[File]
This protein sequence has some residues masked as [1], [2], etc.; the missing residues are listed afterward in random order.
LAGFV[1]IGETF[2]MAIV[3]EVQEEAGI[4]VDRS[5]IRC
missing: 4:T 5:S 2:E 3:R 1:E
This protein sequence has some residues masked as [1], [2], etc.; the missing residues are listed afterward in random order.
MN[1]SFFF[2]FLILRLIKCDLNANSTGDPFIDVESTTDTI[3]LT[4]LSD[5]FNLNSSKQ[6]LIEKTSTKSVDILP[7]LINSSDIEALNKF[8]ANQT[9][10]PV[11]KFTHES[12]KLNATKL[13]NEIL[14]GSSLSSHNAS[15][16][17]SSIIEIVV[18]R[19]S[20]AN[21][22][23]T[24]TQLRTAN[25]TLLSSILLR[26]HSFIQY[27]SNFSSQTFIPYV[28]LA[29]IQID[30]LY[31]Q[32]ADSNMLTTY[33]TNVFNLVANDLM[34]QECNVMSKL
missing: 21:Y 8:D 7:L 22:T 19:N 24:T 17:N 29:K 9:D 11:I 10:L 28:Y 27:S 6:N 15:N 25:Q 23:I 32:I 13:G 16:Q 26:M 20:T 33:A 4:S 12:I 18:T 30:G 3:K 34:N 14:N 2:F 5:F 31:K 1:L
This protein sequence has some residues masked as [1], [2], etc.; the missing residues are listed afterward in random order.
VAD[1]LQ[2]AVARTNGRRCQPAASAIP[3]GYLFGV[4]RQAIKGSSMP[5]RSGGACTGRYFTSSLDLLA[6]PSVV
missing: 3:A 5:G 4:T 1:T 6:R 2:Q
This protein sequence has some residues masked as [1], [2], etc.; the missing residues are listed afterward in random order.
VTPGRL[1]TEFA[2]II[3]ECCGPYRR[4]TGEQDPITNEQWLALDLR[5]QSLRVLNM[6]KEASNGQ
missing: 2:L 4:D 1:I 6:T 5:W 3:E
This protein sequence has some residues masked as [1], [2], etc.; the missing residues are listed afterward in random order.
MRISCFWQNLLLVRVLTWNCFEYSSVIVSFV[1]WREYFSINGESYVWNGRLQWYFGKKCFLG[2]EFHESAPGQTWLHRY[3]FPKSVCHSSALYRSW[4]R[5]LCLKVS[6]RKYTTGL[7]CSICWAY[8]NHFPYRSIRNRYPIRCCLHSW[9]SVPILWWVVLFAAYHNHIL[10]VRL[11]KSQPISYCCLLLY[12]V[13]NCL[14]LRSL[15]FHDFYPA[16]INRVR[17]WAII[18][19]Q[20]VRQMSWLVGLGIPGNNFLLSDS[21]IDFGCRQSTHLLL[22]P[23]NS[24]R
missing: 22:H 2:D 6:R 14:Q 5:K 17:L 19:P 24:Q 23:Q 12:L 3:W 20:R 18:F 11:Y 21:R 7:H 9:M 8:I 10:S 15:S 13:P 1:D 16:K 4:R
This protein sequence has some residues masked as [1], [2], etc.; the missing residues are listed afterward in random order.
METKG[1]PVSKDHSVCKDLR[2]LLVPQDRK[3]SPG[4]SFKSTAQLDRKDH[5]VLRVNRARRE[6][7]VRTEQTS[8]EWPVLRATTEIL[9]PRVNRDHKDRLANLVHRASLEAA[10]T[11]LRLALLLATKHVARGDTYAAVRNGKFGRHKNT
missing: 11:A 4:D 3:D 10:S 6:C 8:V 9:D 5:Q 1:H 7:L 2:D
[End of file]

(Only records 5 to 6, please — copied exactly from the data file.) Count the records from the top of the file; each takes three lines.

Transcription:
This protein sequence has some residues masked as [1], [2], etc.; the missing residues are listed afterward in random order.
MRISCFWQNLLLVRVLTWNCFEYSSVIVSFV[1]WREYFSINGESYVWNGRLQWYFGKKCFLG[2]EFHESAPGQTWLHRY[3]FPKSVCHSSALYRSW[4]R[5]LCLKVS[6]RKYTTGL[7]CSICWAY[8]NHFPYRSIRNRYPIRCCLHSW[9]SVPILWWVVLFAAYHNHIL[10]VRL[11]KSQPISYCCLLLY[12]V[13]NCL[14]LRSL[15]FHDFYPA[16]INRVR[17]WAII[18][19]Q[20]VRQMSWLVGLGIPGNNFLLSDS[21]IDFGCRQSTHLLL[22]P[23]NS[24]R
missing: 22:H 2:D 6:R 14:Q 5:K 17:L 19:P 24:Q 23:Q 12:L 3:W 20:R 18:F 11:Y 21:R 7:H 9:M 8:I 10:S 15:S 13:P 1:D 16:K 4:R
This protein sequence has some residues masked as [1], [2], etc.; the missing residues are listed afterward in random order.
METKG[1]PVSKDHSVCKDLR[2]LLVPQDRK[3]SPG[4]SFKSTAQLDRKDH[5]VLRVNRARRE[6][7]VRTEQTS[8]EWPVLRATTEIL[9]PRVNRDHKDRLANLVHRASLEAA[10]T[11]LRLALLLATKHVARGDTYAAVRNGKFGRHKNT
missing: 11:A 4:D 3:D 10:S 6:C 8:V 9:D 5:Q 1:H 7:L 2:D